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  • adj

Synonyms for authorial

of or by or typical of an author


References in periodicals archive ?
The subject matter of the contract is the provision by the contractor of maintenance and authorial maintenance services for the centaur and nbp-heart software.
While no writer can expect his interpretations to resonate with all readers, Tate succeeds in luring the audience by retaining authorial integrity and narrating as much from the heart as from the head.
Rhetorical theorists of narrative discuss the implied author (as the agent who is responsible for all the choices) in one of two ways: they either believe that they are able to assume the position of the authorial audience (i.
Gerard Genette (1997) tells us that the authorial preface is a
However, she sets up a broad test for the interaction of authorship and categories like "Good Quarto," "Bad Quarto," and (in Shakespeare's case) "Folio," achieves confused results, which, if anything, show that authorship classifications survive any differences between "authorial" and "orally transmitted" texts (177, 216-17) and then concentrates on individual cases of classification to or away from the expected authorial group or transmission type.
The problem with analyzing the authorial lives of Victorian women (or perhaps any authors, or any women) may not be so much a "false binary," as the falseness of any binary--that is, any conceptual form that considers only two relevant positions in play at once.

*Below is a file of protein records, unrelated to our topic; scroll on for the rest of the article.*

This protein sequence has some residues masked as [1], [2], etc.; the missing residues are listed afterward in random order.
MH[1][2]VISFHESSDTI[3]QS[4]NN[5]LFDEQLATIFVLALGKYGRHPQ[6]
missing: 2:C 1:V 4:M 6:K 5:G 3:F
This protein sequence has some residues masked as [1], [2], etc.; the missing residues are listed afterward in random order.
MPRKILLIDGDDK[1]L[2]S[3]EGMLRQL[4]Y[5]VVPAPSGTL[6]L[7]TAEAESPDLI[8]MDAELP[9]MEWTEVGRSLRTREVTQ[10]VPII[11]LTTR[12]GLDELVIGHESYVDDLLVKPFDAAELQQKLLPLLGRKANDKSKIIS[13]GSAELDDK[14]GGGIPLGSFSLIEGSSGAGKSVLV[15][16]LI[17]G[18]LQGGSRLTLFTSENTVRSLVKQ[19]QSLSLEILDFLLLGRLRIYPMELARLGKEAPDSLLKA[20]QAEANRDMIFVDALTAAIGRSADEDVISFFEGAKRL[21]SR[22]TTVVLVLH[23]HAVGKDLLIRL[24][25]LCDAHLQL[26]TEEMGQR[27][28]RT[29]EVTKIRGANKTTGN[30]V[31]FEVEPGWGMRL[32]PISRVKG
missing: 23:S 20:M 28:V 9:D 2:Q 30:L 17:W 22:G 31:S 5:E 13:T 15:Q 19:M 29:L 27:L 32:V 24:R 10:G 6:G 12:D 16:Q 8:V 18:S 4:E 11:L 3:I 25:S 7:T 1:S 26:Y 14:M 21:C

I mention this because Jan Cronin, like various other critics, gets herself deeply tangled in questions of authorial intent.
Similarly, Tolstoy seems to privilege authorial intention as the final word on an artist's work, but often makes comprehending authorial intention difficult.
In Greenstadt's view, the literary theme of rape, and the discourse of rape and wider notions of feminine gendering, underpinned Early Modern authorial anxieties.
draws attention to Vanhoozer's use of speech-act theory to provide an account of meaning as authorial intention understood in terms of the action of an author--what he has done in, with, and through the text--not as it exists in his mind.
The fact that this edition, like that of 1532, contains authorial press variants was announced in 1985 by Angelo Stella in a conference paper, which unfortunately was never published.
This text, like Montaigne's Essais, portrays a strong authorial "je" that directs and sometimes misleads the reader's attention.
On the theoretical level, being able to account for these two sets of responses will also mean accounting for the relations between two audiences that rhetorical theory often separates, the authorial audience and flesh and blood readers.
Admittedly the use of slang terms can become somewhat wearing--James II was 'drummed out of the country'--as can the off-hand (and not always accurate) treatment of history and the authorial pronouncements: 'The English have an abiding horror of homosexuality and bisexuality'.
The Trouble with Ownership: Literary Property and Authorial Liability in England, 1660-1730.